As with other forms of gratitude, carrying out a random act of kindness  leads to more  empathy and compassion.  It  can help us to  connect with others and it brings a higher level of energy.

One way to increase workplace gratitude is to encourage random acts of kindness within the workplace.  Some suggestions:

  • Be on time – or let people know if you cannot avoid being late
  • Start and end meetings on time
  • Ask questions and really listen to the answers
  • Say thank you and mean it
  • Make time to chat with someone who needs it
  • Pay for someone behind you in the cafeteria, or buy for a colleague
  • Give someone a compliment
  • Give up a good parking spot
  • Smile
  • Leave change in the vending machine
  • Hold the door open for someone
  • Listen to someone else’s point of view without jumping in or judging them
  • Solve someone’s problem
  • Do something for someone without being asked
  • Make a recommendation about someone
  • Give good feedback on someone to their boss
  • Do a charity drive (for example, collect postage stamps for your favourite charity)
  • Clean up the mess in the kitchen (even if you didn’t make it)
  • Ask someone how they are and really be interested in their answer – show you will listen if they are not OK
  • Let go of a grudge
  • Admit your mistakes
  • Be friendly
  • Respect others

 

If you think this article is useful and you would like any strategic HR support or information  on dealing with this  – or any other people-related issue in your business – please join our mailing list, or contact us for further guidance.

 Jill Aburrow runs an HR strategic consultancy business – JMA HR .  She provides strategic HR advice and support to businesses who want to improve loyalty, growth and profit.  Jill has been a professional strategic HR advisor for over two decades. She is a Fellow of the Chartered Institute of Personnel and Development (FCIPD) and has a Post Graduate Certificate in Employment Law.

7 Steps To Build Trust In The Workplace

What does trust in the workplace look like?

It might be better to ask what trust feels like.  Trust is really an emotional response in the workplace, as it is anywhere.  Employees need to know that their managers are on their side and that they will be treated like adults, not children.   This means that you should avoid micro-managing.  If you oversee people with a light touch and trust their judgement, then they will prove trustworthy.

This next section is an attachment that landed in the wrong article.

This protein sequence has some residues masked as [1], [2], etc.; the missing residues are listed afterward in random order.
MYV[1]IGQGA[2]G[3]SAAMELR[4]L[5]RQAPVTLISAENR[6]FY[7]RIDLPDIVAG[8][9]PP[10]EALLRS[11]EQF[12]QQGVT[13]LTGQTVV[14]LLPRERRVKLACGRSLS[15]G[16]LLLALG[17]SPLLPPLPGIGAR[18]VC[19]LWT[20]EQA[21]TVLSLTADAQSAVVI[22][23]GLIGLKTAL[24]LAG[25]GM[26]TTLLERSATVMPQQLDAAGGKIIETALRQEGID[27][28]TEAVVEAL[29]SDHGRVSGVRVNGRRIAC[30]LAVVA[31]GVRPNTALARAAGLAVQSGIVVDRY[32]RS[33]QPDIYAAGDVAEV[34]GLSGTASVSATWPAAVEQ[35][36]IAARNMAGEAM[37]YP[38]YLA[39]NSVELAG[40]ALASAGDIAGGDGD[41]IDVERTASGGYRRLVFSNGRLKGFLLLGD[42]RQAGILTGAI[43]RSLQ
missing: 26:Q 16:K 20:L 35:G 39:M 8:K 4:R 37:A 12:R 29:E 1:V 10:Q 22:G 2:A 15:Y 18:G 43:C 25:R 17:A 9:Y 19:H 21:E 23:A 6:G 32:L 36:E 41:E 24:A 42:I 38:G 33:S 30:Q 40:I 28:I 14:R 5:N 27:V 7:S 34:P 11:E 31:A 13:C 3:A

If your employees trust you, they will have confidence in your decisions.  They believe that you will do what you say you will do and so they feel “safe” with you. If your words and actions do not match, then that trust will be lost.

Once trust has been lost, it can be very difficult to recover.  It is much better to build trust from the very beginning of your interaction with every employee. You need to earn the trust of people by delivering on what you say and keeping promises.

Behaviours to build trust in the workplace

  1. Gratitude: Find something to thank people for and give them praise when it is due. We all like to receive unsolicited, unplanned praise and thanks.   It feels good if our actions are noticed and appreciated.   But it has to be genuine.  Give credit when you see good work and you will start to build an appreciative culture in your company.
  2. Compassion: Show your employees that you care about them and what they are doing and feeling. This can be demonstrated by listening to what they say and taking action where appropriate.  Want the best for your employees. Value them as people more than you value them as “resources”.  Be kind and say “yes” whenever possible.  If you have to say “no”, then explain why.  Be approachable and friendly.  We trust people we like.
  3. Communication: Give others a chance to talk, to ask questions, get answers and voice concerns. Get to know them – and smile! Share information as much as possible – especially when it is necessary to the individual. Think about your body language and non-verbal communication and whether that is supporting what you are saying.

What other behaviours build trust?

  1. Avoiding Blame. Show support for your team members, even when they have made a mistake.  Respond constructively to problems and help to find solutions. Keep your perspective and don’t over-react.  Take responsibility for failures – even when they are avoidable.  They are your responsibility because you are the boss and you must protect your employees.   You might find it helpful to give your employees the benefit of the doubt. On the other side of the coin – admit when the company makes mistakes, or when you personally make a mistake. Treat mistakes as learning opportunities for you and your employees.